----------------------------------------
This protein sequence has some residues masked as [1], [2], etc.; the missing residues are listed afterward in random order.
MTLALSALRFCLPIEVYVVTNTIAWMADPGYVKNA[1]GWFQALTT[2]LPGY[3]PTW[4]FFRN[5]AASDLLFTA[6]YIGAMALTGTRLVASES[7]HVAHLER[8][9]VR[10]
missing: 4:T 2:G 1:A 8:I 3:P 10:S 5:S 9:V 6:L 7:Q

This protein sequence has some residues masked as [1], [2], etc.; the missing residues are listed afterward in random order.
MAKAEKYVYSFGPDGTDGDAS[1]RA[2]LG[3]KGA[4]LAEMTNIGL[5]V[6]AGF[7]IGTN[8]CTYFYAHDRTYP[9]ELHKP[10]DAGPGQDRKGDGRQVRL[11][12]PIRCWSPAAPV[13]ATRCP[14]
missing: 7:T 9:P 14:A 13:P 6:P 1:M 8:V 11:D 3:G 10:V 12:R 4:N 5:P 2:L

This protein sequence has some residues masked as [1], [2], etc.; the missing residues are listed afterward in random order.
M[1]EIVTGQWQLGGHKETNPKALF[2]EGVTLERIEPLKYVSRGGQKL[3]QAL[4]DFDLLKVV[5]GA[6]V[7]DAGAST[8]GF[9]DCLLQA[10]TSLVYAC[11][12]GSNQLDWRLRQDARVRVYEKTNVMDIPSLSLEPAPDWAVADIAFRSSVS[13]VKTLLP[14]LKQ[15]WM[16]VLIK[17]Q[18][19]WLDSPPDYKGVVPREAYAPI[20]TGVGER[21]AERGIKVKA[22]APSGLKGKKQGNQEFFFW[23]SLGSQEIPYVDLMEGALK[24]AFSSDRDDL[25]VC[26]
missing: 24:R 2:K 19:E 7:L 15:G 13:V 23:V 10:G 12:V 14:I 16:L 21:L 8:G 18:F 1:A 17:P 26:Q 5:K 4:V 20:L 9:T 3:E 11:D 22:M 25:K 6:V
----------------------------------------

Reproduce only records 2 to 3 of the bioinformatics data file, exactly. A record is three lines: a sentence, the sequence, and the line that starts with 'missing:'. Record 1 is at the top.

This protein sequence has some residues masked as [1], [2], etc.; the missing residues are listed afterward in random order.
MAKAEKYVYSFGPDGTDGDAS[1]RA[2]LG[3]KGA[4]LAEMTNIGL[5]V[6]AGF[7]IGTN[8]CTYFYAHDRTYP[9]ELHKP[10]DAGPGQDRKGDGRQVRL[11][12]PIRCWSPAAPV[13]ATRCP[14]
missing: 7:T 9:P 14:A 13:P 6:P 1:M 8:V 11:D 3:G 10:V 12:R 4:N 5:P 2:L

This protein sequence has some residues masked as [1], [2], etc.; the missing residues are listed afterward in random order.
M[1]EIVTGQWQLGGHKETNPKALF[2]EGVTLERIEPLKYVSRGGQKL[3]QAL[4]DFDLLKVV[5]GA[6]V[7]DAGAST[8]GF[9]DCLLQA[10]TSLVYAC[11][12]GSNQLDWRLRQDARVRVYEKTNVMDIPSLSLEPAPDWAVADIAFRSSVS[13]VKTLLP[14]LKQ[15]WM[16]VLIK[17]Q[18][19]WLDSPPDYKGVVPREAYAPI[20]TGVGER[21]AERGIKVKA[22]APSGLKGKKQGNQEFFFW[23]SLGSQEIPYVDLMEGALK[24]AFSSDRDDL[25]VC[26]
missing: 24:R 2:K 19:E 7:L 15:G 13:V 23:V 10:G 12:V 14:I 16:L 21:L 8:G 18:F 1:A 17:P 26:Q 5:K 4:V 20:L 9:T 3:E 11:D 22:M 25:K 6:V